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The Resource The rise of big data policing : surveillance, race, and the future of law enforcement, Andrew Guthrie Ferguson

The rise of big data policing : surveillance, race, and the future of law enforcement, Andrew Guthrie Ferguson

Label
The rise of big data policing : surveillance, race, and the future of law enforcement
Title
The rise of big data policing
Title remainder
surveillance, race, and the future of law enforcement
Statement of responsibility
Andrew Guthrie Ferguson
Creator
Author
Subject
Language
eng
Summary
In a high-tech command center in downtown Los Angeles, a digital map lights up with 911 calls, television monitors track breaking news stories, surveillance cameras sweep the streets, and rows of networked computers link analysts and police officers to a wealth of law enforcement intelligence. This is just a glimpse into a future where software predicts future crimes, algorithms generate virtual "most-wanted" lists, and databanks collect personal and biometric information. The Rise of Big Data Policing introduces the cutting-edge technology that is changing how the police do their jobs and shows why it is more important than ever that citizens understand the far-reaching consequences of big data surveillance as a law enforcement tool. Andrew Guthrie Ferguson reveals how these new technologies - viewed as race-neutral and objective - have been eagerly adopted by police departments hoping to distance themselves from claims of racial bias and unconstitutional practices. After a series of high-profile police shootings and federal investigations into systemic police misconduct, and in an era of law enforcement budget cutbacks, data-driven policing has been billed as a way to "turn the page" on racial bias. But behind the data are real people, and difficult questions remain about racial discrimination and the potential to distort constitutional protections. In this first book on big data policing, Ferguson offers an examination of how new technologies will alter the who, where, when and how we police. These new technologies also offer data-driven methods to improve police accountability and to remedy the underlying socio-economic risk factors that encourage crime. The Rise of Big Data Policing is a must read for anyone concerned with how technology will revolutionize law enforcement and its potential threat to the security, privacy, and constitutional rights of citizens. --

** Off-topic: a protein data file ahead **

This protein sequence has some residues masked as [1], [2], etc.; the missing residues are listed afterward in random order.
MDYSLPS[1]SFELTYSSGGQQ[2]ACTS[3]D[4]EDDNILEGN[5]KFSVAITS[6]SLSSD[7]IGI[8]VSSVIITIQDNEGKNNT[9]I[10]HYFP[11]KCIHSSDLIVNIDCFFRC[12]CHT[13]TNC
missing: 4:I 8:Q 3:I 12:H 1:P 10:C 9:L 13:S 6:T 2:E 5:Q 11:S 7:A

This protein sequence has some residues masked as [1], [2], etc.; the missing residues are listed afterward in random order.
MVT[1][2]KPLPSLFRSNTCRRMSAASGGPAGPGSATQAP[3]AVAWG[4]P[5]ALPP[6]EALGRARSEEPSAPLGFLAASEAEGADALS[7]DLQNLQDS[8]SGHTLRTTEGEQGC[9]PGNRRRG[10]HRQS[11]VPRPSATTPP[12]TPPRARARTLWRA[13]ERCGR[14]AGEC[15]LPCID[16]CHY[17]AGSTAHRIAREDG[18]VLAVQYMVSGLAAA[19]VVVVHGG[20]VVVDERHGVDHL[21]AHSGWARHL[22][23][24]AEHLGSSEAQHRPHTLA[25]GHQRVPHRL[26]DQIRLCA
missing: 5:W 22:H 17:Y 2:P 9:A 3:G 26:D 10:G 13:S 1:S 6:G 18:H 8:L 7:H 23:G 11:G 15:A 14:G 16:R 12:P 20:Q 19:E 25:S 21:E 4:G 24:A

Tone
Writing style
Review
/* Starred Review */ A survey of predictive policing: how data makes it possible, its benefits and pitfalls, and what it may portend for American law enforcement and race relations.In an important book that goes to the heart of issues at the forefront of contemporary life, Ferguson (Law/Univ. of the District of Columbia; Why Jury Duty Matters: A Citizen's Guide to Constitutional Action, 2012) examines how police departments are now using supposedly "objective" data-driven surveillance technologies to work more effectively in a budget-cutting era and to avoid claims of racial bias. In this engaging, well-written narrative, based on studies and a deep understanding of policing, the author describes the growing police use of shared data (the National Crime Information Center database is "reportedly accessed 12 million times a day by authorities"), its effects on how and where police work, and its usefulness in predicting future criminals (just as Amazon uses data to identify repeat shoppers). Some uses of data are surprising, as in Chicago, New Orleans, and other cities, where police maintain "heat lists" of individuals likely to be involved in crimes and then write to and visit the listed suspects, warning them to avoid criminal activity. The data used in predictive policing is prone to bias and error, warns Ferguson, and it includes "black data," which is opaque, hidden in complex algorithms deemed proprietary by software vendors who work with police. Using erroneous data can lead to "aggressive police presence, surveillance, and perceived harassment" in poor communities of color. In fact, "big data policing reifies many of the systemic inequalities of traditional policing," writes the author, who is candid in his assessment of the role of implicit bias in law enforcement. He concludes with questions he urges police departments to ask about racial bias, error, and accountability in data-driven policing. Essential reading for anyone who wants to understand how technology is changing American policing.(Kirkus Reviews, August 1, 2017)